These mistakes in gripping will cause Muzzle Wabble resulting in wild shots. A large number of persons, when asked to fire a revolver, will say they are nervous. In most cases it is not nervousness but rather Muzzle Wabble.
For Slow Fire, the revolver should be gripped only tight enough to Hold, keeping the sights in alignment until the shot is fired by SQUEEZING THE TRIGGER. For Timed and Rapid Fire the grip is slightly tighter so that the same grip is maintained for the string of shots. The arm should be fully extended from the body at the time of sighting and firing but there should be no stiffness of the muscles.
The revolver should be fired single action, that is, to cock the hammer between each shot. The proper method of cocking the hammer with the right hand is to turn the muzzle to the right, cock the hammer with the thumb, close the gripping hand thus swinging the muzzle back to the left and bring the sights into alignment for the next shot, being sure to release the finger tips from the stocks before the shot is fired. To cock the hammer if firing with the left hand the method is the same except the muzzle is turned to the left when cocking with the thumb of the left hand.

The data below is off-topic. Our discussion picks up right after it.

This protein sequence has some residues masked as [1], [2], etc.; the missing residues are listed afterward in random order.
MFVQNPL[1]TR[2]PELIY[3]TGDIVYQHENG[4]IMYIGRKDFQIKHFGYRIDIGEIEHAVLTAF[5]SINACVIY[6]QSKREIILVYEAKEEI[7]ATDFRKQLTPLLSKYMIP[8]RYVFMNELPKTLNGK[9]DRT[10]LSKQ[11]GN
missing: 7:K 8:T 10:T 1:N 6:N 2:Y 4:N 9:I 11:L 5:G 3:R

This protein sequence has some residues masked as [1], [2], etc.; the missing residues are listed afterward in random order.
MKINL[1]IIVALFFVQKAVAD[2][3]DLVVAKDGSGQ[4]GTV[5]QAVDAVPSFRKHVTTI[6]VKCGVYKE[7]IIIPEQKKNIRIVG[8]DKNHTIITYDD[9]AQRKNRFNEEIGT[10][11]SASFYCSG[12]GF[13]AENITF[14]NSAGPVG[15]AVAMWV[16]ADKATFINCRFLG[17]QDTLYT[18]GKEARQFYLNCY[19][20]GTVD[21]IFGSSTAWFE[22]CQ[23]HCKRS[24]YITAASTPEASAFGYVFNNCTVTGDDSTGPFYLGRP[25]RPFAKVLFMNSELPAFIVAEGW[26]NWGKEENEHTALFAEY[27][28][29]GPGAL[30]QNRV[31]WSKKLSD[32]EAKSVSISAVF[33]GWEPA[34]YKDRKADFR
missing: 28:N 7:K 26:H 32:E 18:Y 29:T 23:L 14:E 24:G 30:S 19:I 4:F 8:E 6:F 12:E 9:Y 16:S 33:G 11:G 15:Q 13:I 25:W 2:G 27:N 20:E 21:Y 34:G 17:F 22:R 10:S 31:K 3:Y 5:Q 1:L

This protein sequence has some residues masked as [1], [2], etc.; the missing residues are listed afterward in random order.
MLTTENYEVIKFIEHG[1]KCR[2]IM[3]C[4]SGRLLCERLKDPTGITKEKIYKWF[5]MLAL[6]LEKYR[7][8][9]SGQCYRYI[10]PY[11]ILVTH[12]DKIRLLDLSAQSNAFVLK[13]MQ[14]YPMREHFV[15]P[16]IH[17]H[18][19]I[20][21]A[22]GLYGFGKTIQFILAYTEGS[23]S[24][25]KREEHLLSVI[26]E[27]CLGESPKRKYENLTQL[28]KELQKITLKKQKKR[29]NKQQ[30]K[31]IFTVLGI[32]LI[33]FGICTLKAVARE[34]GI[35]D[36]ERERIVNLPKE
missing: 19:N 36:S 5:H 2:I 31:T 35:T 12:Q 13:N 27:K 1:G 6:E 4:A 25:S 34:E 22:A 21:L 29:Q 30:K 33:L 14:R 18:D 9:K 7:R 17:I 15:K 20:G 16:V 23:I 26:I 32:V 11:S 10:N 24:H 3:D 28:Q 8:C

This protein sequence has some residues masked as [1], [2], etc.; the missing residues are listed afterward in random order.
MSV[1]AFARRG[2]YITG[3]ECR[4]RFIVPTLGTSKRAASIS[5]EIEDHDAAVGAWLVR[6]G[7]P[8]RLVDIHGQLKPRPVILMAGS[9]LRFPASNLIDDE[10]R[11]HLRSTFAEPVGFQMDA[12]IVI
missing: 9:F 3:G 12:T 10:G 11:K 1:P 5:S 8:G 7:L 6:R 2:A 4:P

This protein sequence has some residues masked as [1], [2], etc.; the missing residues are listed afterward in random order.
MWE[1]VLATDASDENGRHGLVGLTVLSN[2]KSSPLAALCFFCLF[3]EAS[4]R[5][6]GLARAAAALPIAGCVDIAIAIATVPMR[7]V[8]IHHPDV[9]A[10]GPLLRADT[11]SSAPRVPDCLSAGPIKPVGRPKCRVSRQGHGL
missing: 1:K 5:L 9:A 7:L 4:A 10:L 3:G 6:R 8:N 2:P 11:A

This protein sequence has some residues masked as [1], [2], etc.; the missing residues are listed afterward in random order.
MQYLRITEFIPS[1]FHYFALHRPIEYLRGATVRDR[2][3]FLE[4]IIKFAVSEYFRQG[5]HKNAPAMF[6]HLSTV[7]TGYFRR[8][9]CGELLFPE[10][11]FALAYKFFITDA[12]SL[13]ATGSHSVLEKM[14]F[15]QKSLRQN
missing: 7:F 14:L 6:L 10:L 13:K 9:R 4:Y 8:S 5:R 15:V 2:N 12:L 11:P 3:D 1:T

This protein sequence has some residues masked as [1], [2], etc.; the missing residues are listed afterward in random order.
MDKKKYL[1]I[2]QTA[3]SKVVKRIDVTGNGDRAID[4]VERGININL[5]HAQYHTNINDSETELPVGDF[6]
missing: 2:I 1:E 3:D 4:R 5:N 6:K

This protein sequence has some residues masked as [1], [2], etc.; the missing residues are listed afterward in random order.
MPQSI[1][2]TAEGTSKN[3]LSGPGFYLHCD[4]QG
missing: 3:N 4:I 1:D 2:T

Care must be taken at the time of cocking the hammer, that the wrist is not turned or rolled. Only the muzzle of the revolver is turned to the right or left as the case may be, but the sights of the revolver are kept in the vertical position when the revolver is turned.